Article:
A day after the Congress sacked him as Rajasthan's deputy chief minister and the party's state unit president, Rajasthan MLA and party leader Sachin Pilot said he would not be joining the BJP. However, the Rajasthan Speaker has issued notices to Pilot and 18 other rebel Congress MLAs after the party sought their disqualification from the state assembly.
“I am not joining the BJP,” Pilot said on Wednesday, alleging that speculation about him switching sides was being fuelled by some leaders in Rajasthan to tarnish his image.
Pilot's remarks came a day after the Congress sacked him as Rajasthan's deputy chief minister and the party's state unit president. Two loyalists of Pilot were also dropped from the state Cabinet.
“I have worked very hard to bring the Congress party back in the government and defeat the BJP,” he told PTI.
While the Congress government in Rajasthan looks safe for now, 19 party leaders, including Pilot, were issued notices on Tuesday. The MLAs had defied a whip and did not attend its legislature party meetings held on Monday and Tuesday. They have until Friday to respond to the notices.
“Notices have been issued to 19 rebel MLAs, including Sachin Pilot, yesterday," Speaker C.P. Joshi told PTI on Wednesday.
Sources told the news agency that the notices were sent after the chief whip of the Congress in Rajasthan Assembly, Mahesh Joshi, wrote to the Speaker, seeking proceedings against the rebel MLAs in accordance with the 10th Schedule of the Constitution. The Congress also cited past Supreme Court rulings to seek their disqualification.
Those who have been sent notices include Vishvendra Singh and Ramesh Meena, who were sacked along with Pilot from the state cabinet after their rebellion against Chief Minister Ashok Gehlot. Others include Deepender Singh Shekhawat, Bhanwar Lal Sharma and Harish Chandra Meena, who had made statements in the media challenging the Gehlot government.
The chief whip alleged in his complaint that the MLAs deliberately conspired against the Congress, acting openly against its interests. They indulged in activities "blatantly prejudicial" to the continuation of the state government, the letter to the Speaker said. Joshi added that the MLAs "deliberately absented" themselves from a party meeting on Monday, and failed to attend a second meeting on Tuesday despite reminders.
In an apparent reference to Chief Minister Gehlot's coterie, Pilot said on Wednesday that some leaders in Rajasthan were trying to fuel speculation that he is joining the BJP and that he would like to categorically state that he was not doing so. “Such a speculation is being fuelled to tarnish my image,” he said.
Gehlot has accused his former deputy of playing into the hands of the BJP. Pilot is said to be upset since the Congress picked Gehlot as the chief minister after the 2018 assembly polls, while his own supporters insisted that he deserved credit for the party's victory as its state unit president.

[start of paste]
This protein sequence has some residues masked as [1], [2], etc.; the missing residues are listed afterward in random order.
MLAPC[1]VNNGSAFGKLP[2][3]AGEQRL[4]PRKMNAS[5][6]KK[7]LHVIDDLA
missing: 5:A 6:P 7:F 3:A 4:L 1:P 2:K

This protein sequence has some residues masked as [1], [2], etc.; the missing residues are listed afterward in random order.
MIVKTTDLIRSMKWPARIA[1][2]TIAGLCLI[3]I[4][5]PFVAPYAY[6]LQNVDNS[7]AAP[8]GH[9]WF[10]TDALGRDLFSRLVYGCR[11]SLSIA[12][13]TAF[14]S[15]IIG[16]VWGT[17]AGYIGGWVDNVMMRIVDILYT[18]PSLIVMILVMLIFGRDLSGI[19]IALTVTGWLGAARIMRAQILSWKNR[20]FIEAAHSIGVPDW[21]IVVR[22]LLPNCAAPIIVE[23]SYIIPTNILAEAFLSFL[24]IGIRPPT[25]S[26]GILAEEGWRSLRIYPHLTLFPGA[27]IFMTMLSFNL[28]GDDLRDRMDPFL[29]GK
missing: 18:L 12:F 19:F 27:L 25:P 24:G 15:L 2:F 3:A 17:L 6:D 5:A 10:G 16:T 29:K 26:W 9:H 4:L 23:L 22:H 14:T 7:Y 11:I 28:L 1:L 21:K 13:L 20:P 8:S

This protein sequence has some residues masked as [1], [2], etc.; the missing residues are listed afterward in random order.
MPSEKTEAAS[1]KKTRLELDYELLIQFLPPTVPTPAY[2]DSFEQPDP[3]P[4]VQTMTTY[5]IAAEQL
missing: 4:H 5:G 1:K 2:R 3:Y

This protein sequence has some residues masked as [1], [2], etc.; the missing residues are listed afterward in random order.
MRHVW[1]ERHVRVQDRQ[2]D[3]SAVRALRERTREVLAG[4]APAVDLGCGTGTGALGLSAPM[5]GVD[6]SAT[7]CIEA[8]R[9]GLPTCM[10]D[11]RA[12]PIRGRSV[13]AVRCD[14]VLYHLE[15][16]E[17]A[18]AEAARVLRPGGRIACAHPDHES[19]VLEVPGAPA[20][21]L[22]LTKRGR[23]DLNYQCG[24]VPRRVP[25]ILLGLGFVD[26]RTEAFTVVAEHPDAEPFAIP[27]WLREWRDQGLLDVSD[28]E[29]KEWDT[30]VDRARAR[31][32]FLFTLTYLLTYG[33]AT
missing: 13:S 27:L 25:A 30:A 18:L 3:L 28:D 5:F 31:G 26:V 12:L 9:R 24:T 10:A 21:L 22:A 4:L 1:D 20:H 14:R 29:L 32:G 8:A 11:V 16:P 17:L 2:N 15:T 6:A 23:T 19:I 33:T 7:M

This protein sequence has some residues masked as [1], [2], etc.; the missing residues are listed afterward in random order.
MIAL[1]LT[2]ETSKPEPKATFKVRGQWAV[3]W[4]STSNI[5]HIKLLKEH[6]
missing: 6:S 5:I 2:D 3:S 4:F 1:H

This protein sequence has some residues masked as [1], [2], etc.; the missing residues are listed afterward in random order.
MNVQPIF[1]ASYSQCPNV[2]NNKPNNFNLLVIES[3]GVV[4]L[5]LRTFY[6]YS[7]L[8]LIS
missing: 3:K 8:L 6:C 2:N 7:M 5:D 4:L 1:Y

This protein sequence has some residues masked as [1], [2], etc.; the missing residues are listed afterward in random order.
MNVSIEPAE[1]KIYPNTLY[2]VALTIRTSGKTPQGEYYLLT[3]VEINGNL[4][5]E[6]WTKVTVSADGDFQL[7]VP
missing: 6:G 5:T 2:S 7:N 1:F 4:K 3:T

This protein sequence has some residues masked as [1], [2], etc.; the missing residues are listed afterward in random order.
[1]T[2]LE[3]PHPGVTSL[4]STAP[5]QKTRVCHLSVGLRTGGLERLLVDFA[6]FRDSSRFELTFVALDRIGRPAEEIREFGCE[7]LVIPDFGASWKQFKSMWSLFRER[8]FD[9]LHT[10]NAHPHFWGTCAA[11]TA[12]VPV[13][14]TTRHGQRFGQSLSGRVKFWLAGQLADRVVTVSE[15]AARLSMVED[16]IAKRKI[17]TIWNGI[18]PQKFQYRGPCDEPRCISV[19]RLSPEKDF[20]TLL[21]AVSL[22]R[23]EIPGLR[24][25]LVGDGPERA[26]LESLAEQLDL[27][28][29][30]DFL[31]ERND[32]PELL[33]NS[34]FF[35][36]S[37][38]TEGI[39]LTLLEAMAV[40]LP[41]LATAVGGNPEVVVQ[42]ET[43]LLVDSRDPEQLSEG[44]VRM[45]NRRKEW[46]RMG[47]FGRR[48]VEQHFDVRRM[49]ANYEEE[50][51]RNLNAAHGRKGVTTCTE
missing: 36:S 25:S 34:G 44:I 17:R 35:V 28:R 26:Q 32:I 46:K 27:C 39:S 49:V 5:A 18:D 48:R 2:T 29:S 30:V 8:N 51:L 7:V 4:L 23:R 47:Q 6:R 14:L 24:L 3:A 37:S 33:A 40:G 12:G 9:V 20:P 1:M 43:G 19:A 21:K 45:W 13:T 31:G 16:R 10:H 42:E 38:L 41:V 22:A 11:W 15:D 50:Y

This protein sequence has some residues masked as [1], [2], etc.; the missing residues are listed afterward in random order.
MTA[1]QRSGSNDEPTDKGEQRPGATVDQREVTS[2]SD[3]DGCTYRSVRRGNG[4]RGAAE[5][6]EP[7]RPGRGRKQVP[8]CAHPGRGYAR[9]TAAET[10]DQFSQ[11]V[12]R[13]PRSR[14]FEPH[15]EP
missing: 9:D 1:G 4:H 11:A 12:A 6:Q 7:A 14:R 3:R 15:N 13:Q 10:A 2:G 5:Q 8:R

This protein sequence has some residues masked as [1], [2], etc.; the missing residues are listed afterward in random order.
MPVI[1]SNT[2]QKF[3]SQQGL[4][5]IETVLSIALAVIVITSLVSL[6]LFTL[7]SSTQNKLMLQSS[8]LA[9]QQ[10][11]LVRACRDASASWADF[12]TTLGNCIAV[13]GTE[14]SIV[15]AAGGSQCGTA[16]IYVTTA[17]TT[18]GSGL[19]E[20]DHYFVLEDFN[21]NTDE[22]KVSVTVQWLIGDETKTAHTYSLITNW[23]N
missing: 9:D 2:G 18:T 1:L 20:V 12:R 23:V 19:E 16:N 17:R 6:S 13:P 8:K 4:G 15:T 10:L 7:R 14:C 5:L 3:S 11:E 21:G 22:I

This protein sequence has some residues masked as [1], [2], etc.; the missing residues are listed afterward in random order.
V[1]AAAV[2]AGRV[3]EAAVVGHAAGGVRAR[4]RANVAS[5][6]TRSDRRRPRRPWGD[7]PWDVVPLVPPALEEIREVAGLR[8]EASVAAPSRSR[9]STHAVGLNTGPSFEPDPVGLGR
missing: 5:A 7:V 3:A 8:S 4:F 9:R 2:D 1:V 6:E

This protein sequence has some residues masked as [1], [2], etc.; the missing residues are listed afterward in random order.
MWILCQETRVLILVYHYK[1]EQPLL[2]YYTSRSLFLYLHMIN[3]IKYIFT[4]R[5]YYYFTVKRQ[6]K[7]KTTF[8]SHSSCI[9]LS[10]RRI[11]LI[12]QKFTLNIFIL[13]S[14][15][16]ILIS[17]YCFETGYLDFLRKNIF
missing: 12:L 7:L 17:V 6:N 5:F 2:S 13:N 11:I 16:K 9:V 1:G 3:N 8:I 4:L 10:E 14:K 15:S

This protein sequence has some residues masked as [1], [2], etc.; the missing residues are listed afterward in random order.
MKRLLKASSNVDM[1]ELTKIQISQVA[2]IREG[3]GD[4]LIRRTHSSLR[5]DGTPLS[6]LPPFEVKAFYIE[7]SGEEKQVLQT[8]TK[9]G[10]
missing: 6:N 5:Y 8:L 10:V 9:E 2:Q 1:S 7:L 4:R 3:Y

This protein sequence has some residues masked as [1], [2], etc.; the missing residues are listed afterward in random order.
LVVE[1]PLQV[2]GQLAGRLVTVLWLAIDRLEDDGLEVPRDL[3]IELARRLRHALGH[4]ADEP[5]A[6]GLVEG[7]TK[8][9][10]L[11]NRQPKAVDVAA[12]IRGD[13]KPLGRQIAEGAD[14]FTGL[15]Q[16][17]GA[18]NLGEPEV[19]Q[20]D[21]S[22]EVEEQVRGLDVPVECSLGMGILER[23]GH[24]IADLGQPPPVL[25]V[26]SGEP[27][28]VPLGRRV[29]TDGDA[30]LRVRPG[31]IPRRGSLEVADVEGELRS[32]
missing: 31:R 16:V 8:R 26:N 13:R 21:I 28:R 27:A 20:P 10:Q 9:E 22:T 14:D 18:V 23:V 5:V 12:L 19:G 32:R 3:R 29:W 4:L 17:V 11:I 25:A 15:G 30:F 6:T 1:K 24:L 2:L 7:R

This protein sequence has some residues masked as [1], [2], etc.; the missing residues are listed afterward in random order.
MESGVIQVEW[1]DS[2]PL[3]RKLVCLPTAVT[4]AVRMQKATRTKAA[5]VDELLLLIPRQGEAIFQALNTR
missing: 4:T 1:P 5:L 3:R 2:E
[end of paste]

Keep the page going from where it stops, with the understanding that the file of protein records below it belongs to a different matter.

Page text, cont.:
The current crisis came to the fore on Friday when the Rajasthan Police sent a notice to Pilot, asking him to record his statement over the alleged bid to bring down the government. The same notice was sent to the chief minister and some other MLAs, but Pilot's supporters claimed that it was only meant to humiliate him.
The Special Operation Group (SOG) had sent out the notices after tapping a phone conversation between two men, who were allegedly discussing the fall of the Gehlot government.
The Congress chief whip in Rajasthan has alleged that over the past several days attempts are being made to topple the state government through “corruption, bribery and other illegal means”. He also referred to a probe by the Special Operations Group (SOG) of the Rajasthan Police to investigate the “conspiracy”.
With regard to the notices issued against the MLAs, AICC general secretary Avinash Pande said it was up to the Speaker to decide what action to take if the replies to the notices were not satisfactory. The party has also issued a gag order, saying no Congress member can communicate with the media without the permission of the newly appointed state unit chief.
On Tuesday, Pande, who is the Rajasthan in-charge at the AICC, dissolved the state executive and all cells of the Rajasthan Pradesh Congress Committee (RPCC). The Congress appointed Govind Singh Dotasara as the president of the party's Rajasthan unit.
Though the party seems to have the numbers to hang on to power in Rajasthan, the development deepens the crisis in the Congress which has lost two major states – Karnataka and Madhya Pradesh – over the past year.
A video clip circulated by the Pilot camp on Tuesday appeared to show a group of 16 Congress MLAs. In a statement issued on Sunday, Pilot had claimed the support of 30 Congress MLAs and “some independents”.
The numbers are large enough to keep the Gehlot camp on edge, even if most of the 107 Congress MLAs and independents have expressed confidence in his leadership. The state assembly has 200 MLAs and those close to Pilot had earlier called for a test of strength on the floor of the House.
The Congress has 107 MLAs while the BJP has 72 in the 200-member assembly. In the past, the ruling party has claimed the support of 13 independents, two MLAs each from the CPI(M) and the Bhartiya Tribal Party (BTP), and one from the Rashtriya Lok Dal (RLD).